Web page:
November 2021 Visa Bulletin
According to the State Department’s November Visa Bulletin, final action cutoff dates for issuance of an immigrant visa will be as follows:
- EB-1: All countries, including China and India, will remain current.
- EB-2: China will advance by four and a half months to November 15, 2018, and India will advance by three months to December 1, 2011. All other countries will remain current.
- EB-3 Professionals and Skilled Workers: EB-3 India will retrogress almost two full years to January 15, 2012. EB-3 China will retrogress by about nine and a half months to March 22, 2018. All other countries will remain current.
- EB-5: The Non-Regional Center program will be current for all countries except China. China will remain at November 22, 2015. The Regional Center program has expired and is listed as unavailable in the November Visa Bulletin. If reauthorized, the Regional Center program will mirror the Non-Regional Center final action dates.
In the Dates for Filing chart, EB-3 India and China retrogress by the same amounts as the Final Actions Dates chart, with cutoffs reverting to January 22, 2012 and April 1, 2018, respectively. For EB-2 India and China, the Dates for Filing chart shows advancement in both categories – by moving five months ahead to February 1, 2019 for China, and moving six months ahead to January 8, 2013 for India.
Employment-based adjustment of status filings
In November, USCIS will accept adjustment applications based on the Dates for Filing chart, as it did last month. USCIS will accept employment-based adjustment of status applications with a priority date that is earlier than the Dates for Filing listed in the November Visa Bulletin.
EB-3 India and China retrogressions
In last month’s Visa Bulletin, the State Department released projections for the next several months of visa availability, stating that retrogressed Final Action Dates could be imposed for India and China as early as November 2021. These projections were a reversal from the agency’s prior EB-3 predictions stating that retrogressions were unlikely to be imposed prior to the summer of 2022.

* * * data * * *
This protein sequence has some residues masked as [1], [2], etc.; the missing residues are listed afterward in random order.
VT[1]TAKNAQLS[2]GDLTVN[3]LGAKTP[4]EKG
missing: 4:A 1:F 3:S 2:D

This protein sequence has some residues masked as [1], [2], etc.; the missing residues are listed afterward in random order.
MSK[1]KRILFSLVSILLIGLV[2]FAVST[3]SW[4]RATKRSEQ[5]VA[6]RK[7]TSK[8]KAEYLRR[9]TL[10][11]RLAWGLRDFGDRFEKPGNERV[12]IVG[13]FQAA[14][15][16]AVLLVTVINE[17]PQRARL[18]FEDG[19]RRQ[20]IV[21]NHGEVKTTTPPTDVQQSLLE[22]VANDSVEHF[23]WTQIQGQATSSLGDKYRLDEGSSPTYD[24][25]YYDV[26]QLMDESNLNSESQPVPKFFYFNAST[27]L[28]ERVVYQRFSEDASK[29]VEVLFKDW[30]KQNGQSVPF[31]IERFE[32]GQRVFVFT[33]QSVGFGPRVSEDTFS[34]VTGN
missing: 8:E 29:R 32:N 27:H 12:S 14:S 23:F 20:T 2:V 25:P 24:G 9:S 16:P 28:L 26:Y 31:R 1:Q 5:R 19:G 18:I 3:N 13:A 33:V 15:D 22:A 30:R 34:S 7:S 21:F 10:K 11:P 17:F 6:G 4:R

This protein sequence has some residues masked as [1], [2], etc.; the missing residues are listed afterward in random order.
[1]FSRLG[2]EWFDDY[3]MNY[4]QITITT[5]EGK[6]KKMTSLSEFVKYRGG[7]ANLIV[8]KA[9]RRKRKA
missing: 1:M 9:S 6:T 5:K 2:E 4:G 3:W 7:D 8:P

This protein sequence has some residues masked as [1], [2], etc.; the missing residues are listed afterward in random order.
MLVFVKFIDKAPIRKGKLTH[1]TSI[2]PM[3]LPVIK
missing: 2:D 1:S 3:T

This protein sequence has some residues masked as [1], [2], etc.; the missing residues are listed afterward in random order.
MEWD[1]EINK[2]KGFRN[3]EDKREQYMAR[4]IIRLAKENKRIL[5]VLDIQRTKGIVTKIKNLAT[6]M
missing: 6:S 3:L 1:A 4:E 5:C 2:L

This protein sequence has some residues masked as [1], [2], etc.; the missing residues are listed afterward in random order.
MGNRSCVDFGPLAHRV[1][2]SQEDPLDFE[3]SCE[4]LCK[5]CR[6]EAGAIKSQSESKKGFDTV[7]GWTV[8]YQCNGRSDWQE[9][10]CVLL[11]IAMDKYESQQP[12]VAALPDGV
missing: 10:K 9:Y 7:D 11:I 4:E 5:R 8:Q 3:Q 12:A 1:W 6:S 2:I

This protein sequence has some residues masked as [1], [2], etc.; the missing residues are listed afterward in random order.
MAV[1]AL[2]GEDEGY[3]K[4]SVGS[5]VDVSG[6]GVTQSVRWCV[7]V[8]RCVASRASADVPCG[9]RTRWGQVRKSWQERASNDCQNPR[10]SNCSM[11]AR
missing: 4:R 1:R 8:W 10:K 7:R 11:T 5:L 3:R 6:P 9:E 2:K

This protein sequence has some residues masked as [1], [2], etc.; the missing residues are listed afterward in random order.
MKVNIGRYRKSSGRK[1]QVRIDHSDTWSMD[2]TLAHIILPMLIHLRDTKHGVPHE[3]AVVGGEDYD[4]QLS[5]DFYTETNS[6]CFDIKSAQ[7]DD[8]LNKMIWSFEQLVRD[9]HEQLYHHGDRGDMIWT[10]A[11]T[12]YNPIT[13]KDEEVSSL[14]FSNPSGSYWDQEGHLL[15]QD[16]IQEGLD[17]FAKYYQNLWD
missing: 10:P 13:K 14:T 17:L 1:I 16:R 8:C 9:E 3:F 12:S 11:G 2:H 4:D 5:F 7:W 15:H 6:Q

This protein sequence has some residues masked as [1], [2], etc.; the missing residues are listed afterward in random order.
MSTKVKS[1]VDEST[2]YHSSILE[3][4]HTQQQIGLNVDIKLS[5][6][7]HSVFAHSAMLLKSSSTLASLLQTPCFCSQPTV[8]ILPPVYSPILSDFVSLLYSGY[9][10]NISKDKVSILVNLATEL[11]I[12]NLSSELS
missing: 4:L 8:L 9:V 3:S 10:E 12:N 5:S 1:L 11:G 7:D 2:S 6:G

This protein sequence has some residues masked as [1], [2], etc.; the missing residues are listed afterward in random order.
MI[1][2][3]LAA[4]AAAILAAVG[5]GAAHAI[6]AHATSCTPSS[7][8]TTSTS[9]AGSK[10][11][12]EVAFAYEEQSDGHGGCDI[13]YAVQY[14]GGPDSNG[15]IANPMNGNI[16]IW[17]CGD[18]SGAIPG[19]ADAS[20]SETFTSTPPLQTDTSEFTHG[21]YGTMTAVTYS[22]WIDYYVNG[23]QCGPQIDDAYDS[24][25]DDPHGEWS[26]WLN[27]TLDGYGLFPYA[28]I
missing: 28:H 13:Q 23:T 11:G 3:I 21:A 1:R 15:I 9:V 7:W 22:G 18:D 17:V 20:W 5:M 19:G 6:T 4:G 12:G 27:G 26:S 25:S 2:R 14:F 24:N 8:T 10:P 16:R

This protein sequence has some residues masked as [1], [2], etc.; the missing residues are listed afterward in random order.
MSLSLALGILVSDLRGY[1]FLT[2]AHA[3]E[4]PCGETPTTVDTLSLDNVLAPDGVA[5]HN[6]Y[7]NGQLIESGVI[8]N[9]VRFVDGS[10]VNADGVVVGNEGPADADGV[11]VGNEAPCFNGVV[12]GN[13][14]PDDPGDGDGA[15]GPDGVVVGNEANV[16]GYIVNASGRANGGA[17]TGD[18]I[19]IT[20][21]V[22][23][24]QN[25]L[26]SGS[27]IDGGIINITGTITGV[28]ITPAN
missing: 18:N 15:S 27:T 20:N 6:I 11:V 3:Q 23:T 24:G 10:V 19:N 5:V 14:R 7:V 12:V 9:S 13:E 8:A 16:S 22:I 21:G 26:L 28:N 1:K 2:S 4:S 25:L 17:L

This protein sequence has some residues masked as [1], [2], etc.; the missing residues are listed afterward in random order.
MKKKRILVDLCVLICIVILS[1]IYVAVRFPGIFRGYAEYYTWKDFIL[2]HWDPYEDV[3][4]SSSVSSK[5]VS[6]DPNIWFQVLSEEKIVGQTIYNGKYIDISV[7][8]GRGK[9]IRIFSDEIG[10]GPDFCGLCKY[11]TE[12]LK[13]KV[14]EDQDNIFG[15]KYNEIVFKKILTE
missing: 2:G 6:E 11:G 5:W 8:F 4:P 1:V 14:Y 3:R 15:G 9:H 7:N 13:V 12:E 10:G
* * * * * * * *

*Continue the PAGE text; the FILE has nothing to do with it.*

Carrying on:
In the November Visa Bulletin, the State Department explains that the new retrogressions are due to a recent heavy increase in visa demand by USCIS in connection with adjustment of status adjudication. Towards the end of FY 2021, USCIS significantly increased their rate of adjustment adjudications in an attempt to minimize the number of immigrant visa numbers that would go unused for the fiscal year. In last month’s State Department Youtube event to discuss the Visa Bulletin and related projections, the agency stated that if a retrogression was to occur, the agency’s goal would be to retrogress only once during the fiscal year and then either hold steady or move forward during the rest of that fiscal year. The agency does not want to move dates ahead too early and then need to retrogress them again in further months, resulting in a potential back and forth of cutoff dates, if at all possible.
Impact of consular operations challenges
Visa application backlogs coupled with reduced consular operations due to COVID-19 public health measures will continue to limit the issuance of immigrant visas by U.S. consulates abroad. Immigrant visa (IV) applicants who are no longer subject to the Trump-era immigrant ban may see their cases move forward, but should continue to expect delays as most consulates are still at reduced capacity as they try to work through backlogs. Those previously refused under the IV ban should await further instruction from the U.S. consulate that handled their application.
Expired EB-5 Regional Center program
The EB-5 Regional Center program expired on June 30, 2021 and is therefore listed as “unavailable” in the November Visa Bulletin. Immigrant visa issuance and adjustment of status adjudications under this category ceased after the close of business on June 30. USCIS has provided guidance on its treatment of regional center-affiliated filings while legislation to reauthorize the Regional Center program are being negotiated in Congress. Advocacy efforts to support reauthorization are ongoing.